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Luxor's loss was imminent, says McCann

By , agencyfaqs! | In | December 13, 2000
In a rejoinder to the agencyfaqs! story on Luxor awarding its business to Contract and Lowe Lintas, McCann-Erickson informs that

N. Shatrujeet
agencyfaqs!
NEW DELHI, December 13

In a reaction to the story that agencyfaqs! carried about Luxor Writing Instruments Ltd (LWIL) awarding its advertising account to Contract Advertising and Lowe Lintas ('Contract, Lintas gain Luxor at McCann's cost', December 8), McCann-Erickson has made a couple of clarifications.

Speaking to agencyfaqs!, a senior executive at McCann-Erickson said, "The loss of Luxor in no way threatens McCann's association with Gillette as Gillette is no longer involved in the writing instruments business." According to him, globally, Gillette has sold its entire stationery business to Newell Rubbermaid Inc.

As it turns out, Newell Rubbermaid - the maker of Rubbermaid housewares, Mirro cookware and Little Tikes children's products - acquired the Gillette Company's stationery products business some three months ago. "Starting January 2001, the Parker and Paper Mate brands will cease to be with Gillette," the executive informs. "In India, Newell has picked up the 50 per cent stake that Gillette held in LWIL."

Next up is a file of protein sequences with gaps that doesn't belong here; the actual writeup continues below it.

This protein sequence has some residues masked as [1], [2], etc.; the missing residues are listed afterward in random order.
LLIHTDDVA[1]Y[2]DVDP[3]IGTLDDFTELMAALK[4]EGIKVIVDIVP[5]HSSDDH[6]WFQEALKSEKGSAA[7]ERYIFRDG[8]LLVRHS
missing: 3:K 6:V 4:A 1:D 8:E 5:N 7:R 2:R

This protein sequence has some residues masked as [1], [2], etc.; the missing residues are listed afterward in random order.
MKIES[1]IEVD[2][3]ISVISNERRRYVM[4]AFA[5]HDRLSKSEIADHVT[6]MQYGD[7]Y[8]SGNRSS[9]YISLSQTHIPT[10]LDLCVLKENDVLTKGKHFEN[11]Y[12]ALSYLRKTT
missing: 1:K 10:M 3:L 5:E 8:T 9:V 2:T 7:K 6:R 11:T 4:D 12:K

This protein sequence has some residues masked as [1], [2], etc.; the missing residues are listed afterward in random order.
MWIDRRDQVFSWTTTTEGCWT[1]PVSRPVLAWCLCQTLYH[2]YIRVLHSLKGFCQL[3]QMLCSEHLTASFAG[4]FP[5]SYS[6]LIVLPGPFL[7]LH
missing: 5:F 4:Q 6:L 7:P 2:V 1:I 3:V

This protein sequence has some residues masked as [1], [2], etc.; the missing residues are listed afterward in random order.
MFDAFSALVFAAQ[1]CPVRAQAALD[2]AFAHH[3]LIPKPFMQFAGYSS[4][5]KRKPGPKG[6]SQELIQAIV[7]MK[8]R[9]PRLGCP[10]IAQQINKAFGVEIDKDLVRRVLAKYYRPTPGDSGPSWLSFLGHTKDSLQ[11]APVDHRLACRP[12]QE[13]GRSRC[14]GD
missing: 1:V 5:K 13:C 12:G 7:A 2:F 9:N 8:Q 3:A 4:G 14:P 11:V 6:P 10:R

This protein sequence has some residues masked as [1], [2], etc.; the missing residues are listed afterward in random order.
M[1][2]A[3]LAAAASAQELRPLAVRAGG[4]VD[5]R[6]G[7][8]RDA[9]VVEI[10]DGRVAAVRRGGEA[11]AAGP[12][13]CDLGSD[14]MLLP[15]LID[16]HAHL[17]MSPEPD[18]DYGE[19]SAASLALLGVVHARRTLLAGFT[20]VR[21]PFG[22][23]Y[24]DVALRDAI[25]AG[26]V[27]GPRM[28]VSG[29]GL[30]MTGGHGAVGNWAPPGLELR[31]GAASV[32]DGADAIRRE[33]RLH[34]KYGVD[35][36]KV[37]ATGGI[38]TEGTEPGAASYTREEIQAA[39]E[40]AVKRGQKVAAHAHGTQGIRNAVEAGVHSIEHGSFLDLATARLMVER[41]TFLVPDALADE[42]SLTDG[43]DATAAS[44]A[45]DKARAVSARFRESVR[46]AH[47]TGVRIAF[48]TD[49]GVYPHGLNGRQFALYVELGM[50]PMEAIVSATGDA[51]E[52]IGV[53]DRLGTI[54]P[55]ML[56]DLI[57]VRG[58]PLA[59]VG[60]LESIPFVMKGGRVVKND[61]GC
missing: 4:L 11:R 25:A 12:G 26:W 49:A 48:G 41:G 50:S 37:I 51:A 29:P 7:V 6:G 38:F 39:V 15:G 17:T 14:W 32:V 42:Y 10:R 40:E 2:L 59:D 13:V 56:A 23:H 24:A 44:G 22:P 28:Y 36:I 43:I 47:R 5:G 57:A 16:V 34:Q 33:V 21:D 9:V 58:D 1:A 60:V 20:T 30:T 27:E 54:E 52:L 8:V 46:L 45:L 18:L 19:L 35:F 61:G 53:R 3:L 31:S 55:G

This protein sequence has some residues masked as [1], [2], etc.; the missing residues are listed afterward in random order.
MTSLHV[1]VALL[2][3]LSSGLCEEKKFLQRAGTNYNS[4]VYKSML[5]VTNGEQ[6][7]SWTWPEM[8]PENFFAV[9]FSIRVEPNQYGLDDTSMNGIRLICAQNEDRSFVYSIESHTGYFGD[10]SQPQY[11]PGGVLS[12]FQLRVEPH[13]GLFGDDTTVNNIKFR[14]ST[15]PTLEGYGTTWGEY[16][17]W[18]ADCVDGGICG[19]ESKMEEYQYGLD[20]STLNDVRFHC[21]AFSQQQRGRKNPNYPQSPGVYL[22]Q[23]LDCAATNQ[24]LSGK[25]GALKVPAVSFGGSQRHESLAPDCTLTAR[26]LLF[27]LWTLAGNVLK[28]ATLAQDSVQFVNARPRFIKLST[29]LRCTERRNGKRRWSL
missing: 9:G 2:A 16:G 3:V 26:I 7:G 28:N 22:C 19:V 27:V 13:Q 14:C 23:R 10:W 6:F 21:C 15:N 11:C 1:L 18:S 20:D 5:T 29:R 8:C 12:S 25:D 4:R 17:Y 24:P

According to the executive, McCann came into the picture when the Parker brand was launched in India. At that time, Luxor's advertising was being handled by RK Swamy/BBDO. "We were in charge of Parker, while BBDO was retained to handle the rest of the business," he says. However, following the 1999 launch of the Paper Mate brand - which, for some strange reason, was branded Luxor Paper Mate in India - the entire LWIL account fell into McCann's lap.

He further clarifies that when LWIL put its account up for review, McCann had an inkling of the fact that it was on its way out. "The purpose of the pitch was to replace McCann, and we knew of it," he admits. "However, the client was nice enough to invite us to defend the account. And we pitched, as it would have appeared rude not to do so."

And though no reason is being proffered for LWIL moving the account from McCann, an industry insider close to agencyfaqs! suggests that it could be because LWIL and McCann did not see eye-to-eye on issues.

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